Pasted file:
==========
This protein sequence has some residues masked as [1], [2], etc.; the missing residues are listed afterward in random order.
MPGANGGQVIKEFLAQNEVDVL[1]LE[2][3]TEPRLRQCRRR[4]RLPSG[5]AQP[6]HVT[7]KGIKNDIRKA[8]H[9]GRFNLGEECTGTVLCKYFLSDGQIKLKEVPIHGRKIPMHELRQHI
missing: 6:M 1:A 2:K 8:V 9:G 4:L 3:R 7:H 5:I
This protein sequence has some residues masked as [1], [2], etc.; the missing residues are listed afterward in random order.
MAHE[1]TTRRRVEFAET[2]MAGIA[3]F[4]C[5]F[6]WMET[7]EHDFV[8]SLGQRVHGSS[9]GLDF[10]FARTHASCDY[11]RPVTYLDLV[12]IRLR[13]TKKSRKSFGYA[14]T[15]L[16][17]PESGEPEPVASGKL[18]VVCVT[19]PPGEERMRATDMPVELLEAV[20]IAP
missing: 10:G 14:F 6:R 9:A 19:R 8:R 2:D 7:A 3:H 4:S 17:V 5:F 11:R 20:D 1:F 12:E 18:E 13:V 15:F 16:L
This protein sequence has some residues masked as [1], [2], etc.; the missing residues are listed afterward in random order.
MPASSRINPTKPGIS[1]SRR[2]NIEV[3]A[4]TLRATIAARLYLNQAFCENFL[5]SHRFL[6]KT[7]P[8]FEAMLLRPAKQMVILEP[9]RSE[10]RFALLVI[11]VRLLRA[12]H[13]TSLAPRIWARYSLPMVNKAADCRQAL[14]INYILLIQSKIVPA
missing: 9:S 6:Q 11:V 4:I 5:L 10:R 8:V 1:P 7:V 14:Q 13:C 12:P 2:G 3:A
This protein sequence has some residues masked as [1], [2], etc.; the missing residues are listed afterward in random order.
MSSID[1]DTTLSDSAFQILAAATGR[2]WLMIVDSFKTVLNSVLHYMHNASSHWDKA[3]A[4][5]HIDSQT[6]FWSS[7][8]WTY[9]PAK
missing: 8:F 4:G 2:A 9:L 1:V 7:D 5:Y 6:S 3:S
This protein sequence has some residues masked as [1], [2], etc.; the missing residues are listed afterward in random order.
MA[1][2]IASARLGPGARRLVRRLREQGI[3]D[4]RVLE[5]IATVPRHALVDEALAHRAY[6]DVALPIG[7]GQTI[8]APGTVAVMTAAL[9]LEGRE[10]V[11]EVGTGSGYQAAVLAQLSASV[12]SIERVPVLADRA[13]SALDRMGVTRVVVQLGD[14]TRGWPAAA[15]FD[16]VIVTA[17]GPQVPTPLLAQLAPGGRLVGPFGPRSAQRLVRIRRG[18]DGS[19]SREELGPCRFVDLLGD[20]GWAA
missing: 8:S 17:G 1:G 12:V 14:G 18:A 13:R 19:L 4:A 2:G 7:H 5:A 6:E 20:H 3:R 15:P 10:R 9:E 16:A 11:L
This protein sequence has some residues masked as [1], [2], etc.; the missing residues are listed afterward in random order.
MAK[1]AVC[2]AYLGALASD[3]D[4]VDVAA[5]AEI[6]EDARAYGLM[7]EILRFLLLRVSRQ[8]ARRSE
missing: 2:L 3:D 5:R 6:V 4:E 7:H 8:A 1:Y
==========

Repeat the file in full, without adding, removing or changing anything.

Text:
This protein sequence has some residues masked as [1], [2], etc.; the missing residues are listed afterward in random order.
MPGANGGQVIKEFLAQNEVDVL[1]LE[2][3]TEPRLRQCRRR[4]RLPSG[5]AQP[6]HVT[7]KGIKNDIRKA[8]H[9]GRFNLGEECTGTVLCKYFLSDGQIKLKEVPIHGRKIPMHELRQHI
missing: 6:M 1:A 2:K 8:V 9:G 4:L 3:R 7:H 5:I
This protein sequence has some residues masked as [1], [2], etc.; the missing residues are listed afterward in random order.
MAHE[1]TTRRRVEFAET[2]MAGIA[3]F[4]C[5]F[6]WMET[7]EHDFV[8]SLGQRVHGSS[9]GLDF[10]FARTHASCDY[11]RPVTYLDLV[12]IRLR[13]TKKSRKSFGYA[14]T[15]L[16][17]PESGEPEPVASGKL[18]VVCVT[19]PPGEERMRATDMPVELLEAV[20]IAP
missing: 10:G 14:F 6:R 9:A 19:R 8:R 2:D 7:A 3:H 4:S 17:V 5:F 11:R 20:D 1:F 12:E 18:E 13:V 15:F 16:L
This protein sequence has some residues masked as [1], [2], etc.; the missing residues are listed afterward in random order.
MPASSRINPTKPGIS[1]SRR[2]NIEV[3]A[4]TLRATIAARLYLNQAFCENFL[5]SHRFL[6]KT[7]P[8]FEAMLLRPAKQMVILEP[9]RSE[10]RFALLVI[11]VRLLRA[12]H[13]TSLAPRIWARYSLPMVNKAADCRQAL[14]INYILLIQSKIVPA
missing: 9:S 6:Q 11:V 4:I 5:L 10:R 8:V 1:P 7:V 14:Q 13:C 12:P 2:G 3:A
This protein sequence has some residues masked as [1], [2], etc.; the missing residues are listed afterward in random order.
MSSID[1]DTTLSDSAFQILAAATGR[2]WLMIVDSFKTVLNSVLHYMHNASSHWDKA[3]A[4][5]HIDSQT[6]FWSS[7][8]WTY[9]PAK
missing: 8:F 4:G 2:A 9:L 1:V 7:D 5:Y 6:S 3:S
This protein sequence has some residues masked as [1], [2], etc.; the missing residues are listed afterward in random order.
MA[1][2]IASARLGPGARRLVRRLREQGI[3]D[4]RVLE[5]IATVPRHALVDEALAHRAY[6]DVALPIG[7]GQTI[8]APGTVAVMTAAL[9]LEGRE[10]V[11]EVGTGSGYQAAVLAQLSASV[12]SIERVPVLADRA[13]SALDRMGVTRVVVQLGD[14]TRGWPAAA[15]FD[16]VIVTA[17]GPQVPTPLLAQLAPGGRLVGPFGPRSAQRLVRIRRG[18]DGS[19]SREELGPCRFVDLLGD[20]GWAA
missing: 8:S 17:G 1:G 12:V 14:G 18:A 13:R 19:L 4:A 2:G 7:H 5:A 6:E 20:H 3:R 15:P 10:R 9:E 16:A 11:L
This protein sequence has some residues masked as [1], [2], etc.; the missing residues are listed afterward in random order.
MAK[1]AVC[2]AYLGALASD[3]D[4]VDVAA[5]AEI[6]EDARAYGLM[7]EILRFLLLRVSRQ[8]ARRSE
missing: 2:L 3:D 5:R 6:V 4:E 7:H 8:A 1:Y